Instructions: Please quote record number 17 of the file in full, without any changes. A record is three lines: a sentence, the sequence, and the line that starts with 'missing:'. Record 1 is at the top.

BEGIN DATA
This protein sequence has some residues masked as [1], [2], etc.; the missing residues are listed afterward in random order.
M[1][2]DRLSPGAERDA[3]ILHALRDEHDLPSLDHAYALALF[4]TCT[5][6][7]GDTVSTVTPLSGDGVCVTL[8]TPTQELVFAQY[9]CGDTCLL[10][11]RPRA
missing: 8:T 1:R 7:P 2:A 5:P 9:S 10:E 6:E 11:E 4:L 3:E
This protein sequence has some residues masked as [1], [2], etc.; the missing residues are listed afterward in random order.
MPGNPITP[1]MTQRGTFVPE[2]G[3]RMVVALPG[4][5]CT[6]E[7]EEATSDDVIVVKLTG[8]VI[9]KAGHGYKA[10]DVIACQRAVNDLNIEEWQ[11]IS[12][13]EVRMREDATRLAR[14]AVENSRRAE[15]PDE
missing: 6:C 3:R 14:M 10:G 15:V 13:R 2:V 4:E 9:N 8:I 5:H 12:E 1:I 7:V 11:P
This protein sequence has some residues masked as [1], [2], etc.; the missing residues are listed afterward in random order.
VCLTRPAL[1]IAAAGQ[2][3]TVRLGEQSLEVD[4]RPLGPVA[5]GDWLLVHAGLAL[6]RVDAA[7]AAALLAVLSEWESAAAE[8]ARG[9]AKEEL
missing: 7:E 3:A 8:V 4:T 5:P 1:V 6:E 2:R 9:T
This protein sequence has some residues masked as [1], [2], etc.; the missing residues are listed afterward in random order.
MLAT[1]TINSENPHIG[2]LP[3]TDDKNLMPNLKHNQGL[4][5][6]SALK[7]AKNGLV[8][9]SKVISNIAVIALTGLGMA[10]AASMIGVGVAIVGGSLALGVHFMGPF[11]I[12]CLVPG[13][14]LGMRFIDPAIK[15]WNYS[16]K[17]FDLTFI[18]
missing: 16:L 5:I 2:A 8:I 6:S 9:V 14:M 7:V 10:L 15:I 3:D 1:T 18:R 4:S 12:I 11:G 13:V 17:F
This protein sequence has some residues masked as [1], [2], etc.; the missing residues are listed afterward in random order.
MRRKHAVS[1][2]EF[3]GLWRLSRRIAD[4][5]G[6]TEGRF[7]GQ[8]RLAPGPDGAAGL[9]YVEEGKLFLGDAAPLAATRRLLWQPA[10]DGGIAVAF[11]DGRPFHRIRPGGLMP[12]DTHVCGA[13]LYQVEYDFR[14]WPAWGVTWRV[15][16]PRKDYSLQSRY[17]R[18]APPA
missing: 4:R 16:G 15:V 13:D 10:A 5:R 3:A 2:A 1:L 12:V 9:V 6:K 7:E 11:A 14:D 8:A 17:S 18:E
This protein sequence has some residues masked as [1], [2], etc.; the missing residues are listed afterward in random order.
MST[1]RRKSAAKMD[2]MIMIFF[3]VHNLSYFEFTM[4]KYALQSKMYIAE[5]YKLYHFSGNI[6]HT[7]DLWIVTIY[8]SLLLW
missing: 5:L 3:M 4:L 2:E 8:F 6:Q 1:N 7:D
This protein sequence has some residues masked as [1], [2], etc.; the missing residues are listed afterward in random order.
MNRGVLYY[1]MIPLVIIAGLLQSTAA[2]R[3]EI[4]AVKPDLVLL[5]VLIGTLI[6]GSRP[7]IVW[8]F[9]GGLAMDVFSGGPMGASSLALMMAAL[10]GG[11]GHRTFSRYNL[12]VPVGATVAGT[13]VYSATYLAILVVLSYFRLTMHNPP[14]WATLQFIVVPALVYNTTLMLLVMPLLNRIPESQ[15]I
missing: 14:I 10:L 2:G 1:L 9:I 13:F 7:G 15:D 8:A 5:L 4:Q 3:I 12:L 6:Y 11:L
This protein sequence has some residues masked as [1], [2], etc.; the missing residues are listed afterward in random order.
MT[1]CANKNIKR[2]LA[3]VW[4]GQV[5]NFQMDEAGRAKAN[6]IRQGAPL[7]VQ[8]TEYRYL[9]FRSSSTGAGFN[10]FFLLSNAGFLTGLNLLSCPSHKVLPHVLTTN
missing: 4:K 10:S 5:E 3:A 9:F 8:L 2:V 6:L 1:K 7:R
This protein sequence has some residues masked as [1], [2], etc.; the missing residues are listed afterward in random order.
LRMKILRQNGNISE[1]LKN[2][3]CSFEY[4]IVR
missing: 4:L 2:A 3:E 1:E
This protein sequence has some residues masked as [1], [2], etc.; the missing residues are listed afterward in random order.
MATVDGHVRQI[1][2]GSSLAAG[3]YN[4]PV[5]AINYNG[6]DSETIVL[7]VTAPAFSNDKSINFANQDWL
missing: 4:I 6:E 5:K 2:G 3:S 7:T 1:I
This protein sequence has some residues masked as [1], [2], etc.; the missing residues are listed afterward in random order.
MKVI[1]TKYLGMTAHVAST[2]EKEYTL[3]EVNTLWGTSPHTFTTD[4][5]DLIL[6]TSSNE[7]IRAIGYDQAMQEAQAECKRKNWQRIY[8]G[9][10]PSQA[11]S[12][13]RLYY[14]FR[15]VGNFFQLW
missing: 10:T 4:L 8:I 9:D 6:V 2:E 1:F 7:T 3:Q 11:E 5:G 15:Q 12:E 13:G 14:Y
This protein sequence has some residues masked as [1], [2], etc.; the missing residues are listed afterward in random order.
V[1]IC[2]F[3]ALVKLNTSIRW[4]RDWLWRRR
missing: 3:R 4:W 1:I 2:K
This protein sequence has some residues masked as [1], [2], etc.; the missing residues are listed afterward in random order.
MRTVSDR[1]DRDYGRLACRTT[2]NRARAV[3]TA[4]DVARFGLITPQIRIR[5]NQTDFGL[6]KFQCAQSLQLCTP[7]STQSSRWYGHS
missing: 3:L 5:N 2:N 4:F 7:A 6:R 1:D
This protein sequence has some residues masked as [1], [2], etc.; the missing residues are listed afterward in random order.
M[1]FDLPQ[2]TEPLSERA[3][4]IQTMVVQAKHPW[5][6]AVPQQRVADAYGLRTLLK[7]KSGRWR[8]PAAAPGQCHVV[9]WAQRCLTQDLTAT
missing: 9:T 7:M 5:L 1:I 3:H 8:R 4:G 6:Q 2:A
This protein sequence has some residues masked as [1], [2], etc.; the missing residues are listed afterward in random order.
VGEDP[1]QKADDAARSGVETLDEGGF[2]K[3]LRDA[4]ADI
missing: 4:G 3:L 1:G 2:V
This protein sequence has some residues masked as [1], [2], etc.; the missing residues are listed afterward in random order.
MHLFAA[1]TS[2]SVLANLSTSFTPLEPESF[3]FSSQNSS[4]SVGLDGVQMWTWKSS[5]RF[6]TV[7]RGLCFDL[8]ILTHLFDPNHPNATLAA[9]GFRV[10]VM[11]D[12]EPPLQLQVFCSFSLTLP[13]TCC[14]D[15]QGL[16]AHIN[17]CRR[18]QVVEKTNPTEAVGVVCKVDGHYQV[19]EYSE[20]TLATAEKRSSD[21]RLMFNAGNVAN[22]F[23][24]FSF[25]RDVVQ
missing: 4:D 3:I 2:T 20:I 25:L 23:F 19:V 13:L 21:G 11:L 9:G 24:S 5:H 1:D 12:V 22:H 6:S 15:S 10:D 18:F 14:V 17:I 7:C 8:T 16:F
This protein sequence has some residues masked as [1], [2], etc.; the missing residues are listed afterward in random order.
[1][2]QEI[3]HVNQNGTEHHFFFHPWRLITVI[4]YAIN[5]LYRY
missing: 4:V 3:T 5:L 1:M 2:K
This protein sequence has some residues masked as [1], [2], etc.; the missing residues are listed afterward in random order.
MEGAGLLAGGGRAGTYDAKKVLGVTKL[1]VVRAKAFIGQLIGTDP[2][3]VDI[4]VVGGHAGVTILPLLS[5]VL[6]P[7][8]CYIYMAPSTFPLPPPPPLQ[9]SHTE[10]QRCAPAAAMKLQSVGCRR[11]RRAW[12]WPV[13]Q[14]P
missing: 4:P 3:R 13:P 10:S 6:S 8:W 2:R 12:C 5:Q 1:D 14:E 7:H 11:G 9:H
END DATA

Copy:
This protein sequence has some residues masked as [1], [2], etc.; the missing residues are listed afterward in random order.
[1][2]QEI[3]HVNQNGTEHHFFFHPWRLITVI[4]YAIN[5]LYRY
missing: 4:V 3:T 5:L 1:M 2:K